Automation assisting fire affected regions to rebuild food production

Automation is helping companies who were affected by the devastation from the recent Australian bushfire season to accelerate food production.

It is estimated that by mid-January this year, an estimated 820,000 ha of agricultural land had been destroyed across New South Wales, Victoria and South Australia.

Technological advancements implemented through automation from packaging and palletising, assembly, welding, product handling may help Australian companies to speed up the process of rebuilding its production line.

Universal Robots (UR), who globally distribute the collaborative robot (cobot) manufacturer are becoming more popular in the agricultural industry.

Darrell Adams, head of SEAO at UR said cobots provides manufacturers and industry with the ability to act fast, increase productivity, profits and offer higher quality products.

“Cobots can prove their agricultural worth by assisting producers in getting their businesses back up and running faster and more efficiently,” says Darrell.

According to a recent agricultural robots and drones report, the market for agricultural robots is expected to reach $35 billion within the next five years.

Automation has been implemented within the agriculture and food processing sector, used in planting, seeding, fertilising, irrigation, weeding, thinning, pruning, harvesting and milking applications among others.

Darrell said UR has announced a financial services leasing programme to assist producers who are rebuilding their business.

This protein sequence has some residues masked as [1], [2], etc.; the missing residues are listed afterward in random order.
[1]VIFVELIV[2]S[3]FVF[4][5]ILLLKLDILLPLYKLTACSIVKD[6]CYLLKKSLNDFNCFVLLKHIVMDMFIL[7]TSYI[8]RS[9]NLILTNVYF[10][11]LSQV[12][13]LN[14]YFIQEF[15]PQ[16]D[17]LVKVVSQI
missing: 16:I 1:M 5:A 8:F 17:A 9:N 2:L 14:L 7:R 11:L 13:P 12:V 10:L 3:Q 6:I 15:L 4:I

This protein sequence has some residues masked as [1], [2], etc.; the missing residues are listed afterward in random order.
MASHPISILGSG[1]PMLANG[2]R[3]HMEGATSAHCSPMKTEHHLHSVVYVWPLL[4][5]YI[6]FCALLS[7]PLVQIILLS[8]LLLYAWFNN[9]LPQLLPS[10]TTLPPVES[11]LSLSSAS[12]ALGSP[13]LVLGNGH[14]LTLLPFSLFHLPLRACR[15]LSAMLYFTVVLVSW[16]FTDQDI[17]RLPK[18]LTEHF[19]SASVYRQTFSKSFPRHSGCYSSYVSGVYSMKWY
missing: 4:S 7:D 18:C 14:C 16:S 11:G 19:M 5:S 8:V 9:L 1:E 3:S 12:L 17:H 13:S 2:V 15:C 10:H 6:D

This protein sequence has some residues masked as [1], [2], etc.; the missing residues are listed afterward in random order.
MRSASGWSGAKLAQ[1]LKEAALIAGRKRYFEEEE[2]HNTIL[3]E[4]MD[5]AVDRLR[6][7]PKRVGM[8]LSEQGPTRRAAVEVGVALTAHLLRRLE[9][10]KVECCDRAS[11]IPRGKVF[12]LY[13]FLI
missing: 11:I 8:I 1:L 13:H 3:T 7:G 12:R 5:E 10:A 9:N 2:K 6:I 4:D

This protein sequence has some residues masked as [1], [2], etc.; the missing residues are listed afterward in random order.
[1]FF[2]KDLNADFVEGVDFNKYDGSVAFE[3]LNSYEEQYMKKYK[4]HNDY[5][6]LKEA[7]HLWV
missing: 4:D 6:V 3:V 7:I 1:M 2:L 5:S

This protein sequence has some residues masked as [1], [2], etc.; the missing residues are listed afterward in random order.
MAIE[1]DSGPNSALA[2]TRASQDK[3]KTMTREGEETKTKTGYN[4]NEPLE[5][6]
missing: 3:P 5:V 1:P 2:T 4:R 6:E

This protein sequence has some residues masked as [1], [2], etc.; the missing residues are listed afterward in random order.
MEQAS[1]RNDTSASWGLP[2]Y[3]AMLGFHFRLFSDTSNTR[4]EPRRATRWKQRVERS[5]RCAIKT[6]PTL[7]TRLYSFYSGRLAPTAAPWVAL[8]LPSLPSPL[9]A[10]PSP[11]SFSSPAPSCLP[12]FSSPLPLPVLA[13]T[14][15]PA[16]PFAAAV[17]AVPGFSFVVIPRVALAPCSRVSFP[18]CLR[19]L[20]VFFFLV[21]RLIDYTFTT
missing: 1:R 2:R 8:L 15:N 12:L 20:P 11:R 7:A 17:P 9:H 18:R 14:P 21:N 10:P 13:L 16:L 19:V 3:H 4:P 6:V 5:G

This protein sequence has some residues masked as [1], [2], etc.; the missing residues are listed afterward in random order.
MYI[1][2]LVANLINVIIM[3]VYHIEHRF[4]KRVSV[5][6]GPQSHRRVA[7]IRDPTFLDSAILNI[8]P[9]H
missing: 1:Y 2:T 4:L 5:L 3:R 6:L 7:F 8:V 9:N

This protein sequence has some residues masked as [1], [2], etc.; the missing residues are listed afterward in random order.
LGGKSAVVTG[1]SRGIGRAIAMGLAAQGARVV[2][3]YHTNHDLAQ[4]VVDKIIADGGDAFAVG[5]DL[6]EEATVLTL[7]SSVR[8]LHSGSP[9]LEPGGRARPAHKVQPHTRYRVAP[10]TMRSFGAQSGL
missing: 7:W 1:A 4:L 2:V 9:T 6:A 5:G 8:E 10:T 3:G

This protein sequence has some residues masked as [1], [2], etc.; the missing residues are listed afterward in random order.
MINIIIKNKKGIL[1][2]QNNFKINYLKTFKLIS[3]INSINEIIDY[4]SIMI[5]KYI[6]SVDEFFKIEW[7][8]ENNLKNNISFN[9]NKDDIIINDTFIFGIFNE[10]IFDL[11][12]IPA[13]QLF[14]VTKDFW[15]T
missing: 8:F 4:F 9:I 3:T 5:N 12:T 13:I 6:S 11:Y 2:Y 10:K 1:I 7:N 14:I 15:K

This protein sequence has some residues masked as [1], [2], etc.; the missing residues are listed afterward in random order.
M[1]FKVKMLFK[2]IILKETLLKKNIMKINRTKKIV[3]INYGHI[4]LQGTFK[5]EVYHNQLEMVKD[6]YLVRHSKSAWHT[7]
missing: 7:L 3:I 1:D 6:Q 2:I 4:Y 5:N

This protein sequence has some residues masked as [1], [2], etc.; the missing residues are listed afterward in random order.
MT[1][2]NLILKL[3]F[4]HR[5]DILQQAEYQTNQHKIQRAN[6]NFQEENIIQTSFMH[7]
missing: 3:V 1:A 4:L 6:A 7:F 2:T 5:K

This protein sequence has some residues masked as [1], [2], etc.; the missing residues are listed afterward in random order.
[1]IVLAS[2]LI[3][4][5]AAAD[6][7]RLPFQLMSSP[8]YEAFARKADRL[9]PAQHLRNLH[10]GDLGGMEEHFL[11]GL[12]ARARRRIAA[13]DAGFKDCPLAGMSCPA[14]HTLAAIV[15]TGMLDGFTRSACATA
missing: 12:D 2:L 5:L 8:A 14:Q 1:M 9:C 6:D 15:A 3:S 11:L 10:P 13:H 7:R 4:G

“We are levelling the playing field by enabling all manufacturers to immediately put cobots to work without an upfront capital investment,” he said.

“It’s time to think more laterally about agriculture. Robotics is the revolutionary new technology which can change the way we think about producing food.”

The Queensland University of Technology (QUT) has been collaborating with UR to create Harvey, a robotic harvester that combines robotic vision and manipulation techniques to identify and harvest capsicums.

An UR spokesperson said in recent trails, Harvey used images from a camera-in-hand system to locate the fruit. A motion planning algorithm was then used to command a novel multi-mode harvesting tool to safely detach the fruit.

“Results show a fruit harvesting success rate of 76.5 per cent. Harvey also achieved an average pick time of 20 seconds for this field trial compared to 106 seconds by its predecessor,” an UR spokesperson said.

QUT will further develop Harvey this year as part of its involvement in the new Future of Food Systems Cooperative Research Centre backed by $35M in Australian Government funding over 10 years, and $149.6M in cash and in-kind funds from more than 50 participants.

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